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A comparison of short-term sediment deposition between natural and transplanted saltmarsh after saltmarsh restoration in the Eden Estuary (Scotland)

Research output: Contribution to journalArticle


Background: The fringe saltmarsh in the Eden Estuary is suffering severe erosion and its die-back will expose the shoreline to an increase in wave and tidal energy, especially given rising sea levels. Aims: To investigate the effect of vegetative transplants on saltmarsh sedimentation, the present study aimed to compare short-term sediment deposition and accretion in transplanted sites of Bolboschoenus maritimus and Puccinellia maritima with those in natural stands of these species and with upper unvegetated mudflats. The effect of tidal height and wind direction on sediment deposition in the different systems was also studied. Methods: Sediment deposited each day was collected on pre-weighed filter papers placed on the sediment surface and the sediment accreted each month was weighed in relation to the zero bed level by using a bar placed across marker poles. Results: Older transplants of B. maritimus retained significantly higher quantities of sediment than natural P. maritima or the upper mudflats, but had similar amounts to that deposited in natural B. maritimus. Deposition rates in younger transplants were found to be similar to those on the upper mudflats. Sediment surface elevation in natural P. maritima remained constant throughout the year, but increased in all other sites during the summer. The upper mudflat was the only site to erode during winter. A significant positive association was found between tide height and sediment deposition, while winds from the south-east were associated with significantly more deposition than winds from the south-west. Conclusions: These findings suggest that saltmarsh restoration using vegetative transplants can enhance sedimentation in eroded fringe saltmarsh. This strategy deserves further investigation since it may provide a sustainable management option in the face of rising sea levels.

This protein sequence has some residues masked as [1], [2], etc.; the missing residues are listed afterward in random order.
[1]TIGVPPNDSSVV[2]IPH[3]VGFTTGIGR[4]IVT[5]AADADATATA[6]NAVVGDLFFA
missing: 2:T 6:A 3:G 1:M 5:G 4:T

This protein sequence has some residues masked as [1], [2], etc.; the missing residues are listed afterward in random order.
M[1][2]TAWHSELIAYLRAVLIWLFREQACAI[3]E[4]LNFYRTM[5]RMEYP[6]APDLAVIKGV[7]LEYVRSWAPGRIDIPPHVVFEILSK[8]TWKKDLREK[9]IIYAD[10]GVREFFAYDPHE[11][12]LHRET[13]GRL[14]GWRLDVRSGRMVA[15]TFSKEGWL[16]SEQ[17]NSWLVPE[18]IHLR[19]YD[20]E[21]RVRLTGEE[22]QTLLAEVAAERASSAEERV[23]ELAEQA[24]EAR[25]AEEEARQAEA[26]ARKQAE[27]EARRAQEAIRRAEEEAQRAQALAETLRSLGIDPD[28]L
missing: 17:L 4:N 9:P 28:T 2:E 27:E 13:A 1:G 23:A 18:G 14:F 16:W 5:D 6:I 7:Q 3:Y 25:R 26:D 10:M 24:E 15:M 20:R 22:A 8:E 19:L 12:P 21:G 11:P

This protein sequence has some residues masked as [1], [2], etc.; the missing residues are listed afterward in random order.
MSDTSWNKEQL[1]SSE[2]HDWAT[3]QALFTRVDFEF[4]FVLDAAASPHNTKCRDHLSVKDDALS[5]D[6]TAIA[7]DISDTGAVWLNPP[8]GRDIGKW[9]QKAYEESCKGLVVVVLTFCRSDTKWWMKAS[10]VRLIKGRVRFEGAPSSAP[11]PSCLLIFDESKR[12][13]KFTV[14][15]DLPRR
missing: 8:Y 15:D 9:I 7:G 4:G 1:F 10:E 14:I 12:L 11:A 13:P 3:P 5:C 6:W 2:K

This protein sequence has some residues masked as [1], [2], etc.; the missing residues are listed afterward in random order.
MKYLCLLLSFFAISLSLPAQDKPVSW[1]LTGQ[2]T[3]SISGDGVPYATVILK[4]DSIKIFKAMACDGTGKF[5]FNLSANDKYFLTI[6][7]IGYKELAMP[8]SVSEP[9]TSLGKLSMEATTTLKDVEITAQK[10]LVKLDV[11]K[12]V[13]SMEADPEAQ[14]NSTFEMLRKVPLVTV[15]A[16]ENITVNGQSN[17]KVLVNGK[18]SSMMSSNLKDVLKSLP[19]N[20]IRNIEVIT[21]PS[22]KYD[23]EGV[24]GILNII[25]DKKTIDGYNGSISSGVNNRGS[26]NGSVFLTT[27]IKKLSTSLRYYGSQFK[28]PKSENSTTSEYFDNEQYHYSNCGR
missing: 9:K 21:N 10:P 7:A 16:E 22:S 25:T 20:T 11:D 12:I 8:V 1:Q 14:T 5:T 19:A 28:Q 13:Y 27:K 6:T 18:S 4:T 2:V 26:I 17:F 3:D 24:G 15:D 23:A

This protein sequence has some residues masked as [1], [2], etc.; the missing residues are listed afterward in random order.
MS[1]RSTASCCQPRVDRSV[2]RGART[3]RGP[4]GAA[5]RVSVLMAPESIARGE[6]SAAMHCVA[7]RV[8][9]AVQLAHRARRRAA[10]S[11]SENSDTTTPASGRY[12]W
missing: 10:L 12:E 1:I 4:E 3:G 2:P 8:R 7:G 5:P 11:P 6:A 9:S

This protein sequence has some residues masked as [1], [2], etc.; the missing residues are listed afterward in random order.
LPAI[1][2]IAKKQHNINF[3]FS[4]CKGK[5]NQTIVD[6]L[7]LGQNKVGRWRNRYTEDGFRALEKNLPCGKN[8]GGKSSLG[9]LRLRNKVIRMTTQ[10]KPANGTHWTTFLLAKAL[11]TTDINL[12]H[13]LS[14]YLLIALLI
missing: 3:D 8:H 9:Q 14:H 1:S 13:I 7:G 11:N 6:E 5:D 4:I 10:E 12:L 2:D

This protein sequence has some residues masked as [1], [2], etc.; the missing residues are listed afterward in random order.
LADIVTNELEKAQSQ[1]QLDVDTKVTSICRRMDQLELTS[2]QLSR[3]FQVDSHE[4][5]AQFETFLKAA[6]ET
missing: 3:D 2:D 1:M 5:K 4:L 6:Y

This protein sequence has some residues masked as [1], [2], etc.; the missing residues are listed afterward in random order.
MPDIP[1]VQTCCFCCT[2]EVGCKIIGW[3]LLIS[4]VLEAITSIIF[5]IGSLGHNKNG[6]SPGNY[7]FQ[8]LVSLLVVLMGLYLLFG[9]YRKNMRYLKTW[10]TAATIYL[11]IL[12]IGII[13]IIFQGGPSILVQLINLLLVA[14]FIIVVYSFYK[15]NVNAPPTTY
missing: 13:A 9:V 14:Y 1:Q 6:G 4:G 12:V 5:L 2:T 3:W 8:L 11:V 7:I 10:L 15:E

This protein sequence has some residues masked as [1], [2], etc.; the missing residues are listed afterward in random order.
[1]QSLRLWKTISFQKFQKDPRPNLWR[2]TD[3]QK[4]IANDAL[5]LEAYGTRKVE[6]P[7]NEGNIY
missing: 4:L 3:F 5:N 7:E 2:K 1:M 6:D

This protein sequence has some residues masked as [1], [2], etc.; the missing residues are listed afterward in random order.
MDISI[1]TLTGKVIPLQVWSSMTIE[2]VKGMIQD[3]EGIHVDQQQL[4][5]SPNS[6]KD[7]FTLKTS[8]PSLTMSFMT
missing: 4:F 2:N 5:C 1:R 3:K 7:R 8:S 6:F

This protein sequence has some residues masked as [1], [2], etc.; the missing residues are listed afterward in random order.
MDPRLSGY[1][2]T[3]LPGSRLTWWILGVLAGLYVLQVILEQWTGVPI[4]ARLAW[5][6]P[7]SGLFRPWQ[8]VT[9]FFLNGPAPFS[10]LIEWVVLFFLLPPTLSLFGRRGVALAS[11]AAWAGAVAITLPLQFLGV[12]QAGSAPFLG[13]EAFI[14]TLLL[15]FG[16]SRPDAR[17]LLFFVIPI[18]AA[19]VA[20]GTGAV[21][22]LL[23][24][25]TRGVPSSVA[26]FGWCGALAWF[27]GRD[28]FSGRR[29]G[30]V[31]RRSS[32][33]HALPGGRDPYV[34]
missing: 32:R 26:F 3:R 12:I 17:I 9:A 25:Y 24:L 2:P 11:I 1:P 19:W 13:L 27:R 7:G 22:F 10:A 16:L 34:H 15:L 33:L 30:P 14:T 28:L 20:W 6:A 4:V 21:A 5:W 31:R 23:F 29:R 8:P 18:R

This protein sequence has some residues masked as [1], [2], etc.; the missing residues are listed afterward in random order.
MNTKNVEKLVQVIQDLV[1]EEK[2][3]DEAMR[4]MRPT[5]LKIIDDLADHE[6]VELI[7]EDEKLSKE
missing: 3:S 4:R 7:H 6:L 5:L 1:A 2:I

Original languageEnglish
Pages (from-to)103-113
Number of pages11
JournalPlant Ecology & Diversity
Issue number1
Early online date7 Apr 2011
StatePublished - 2011

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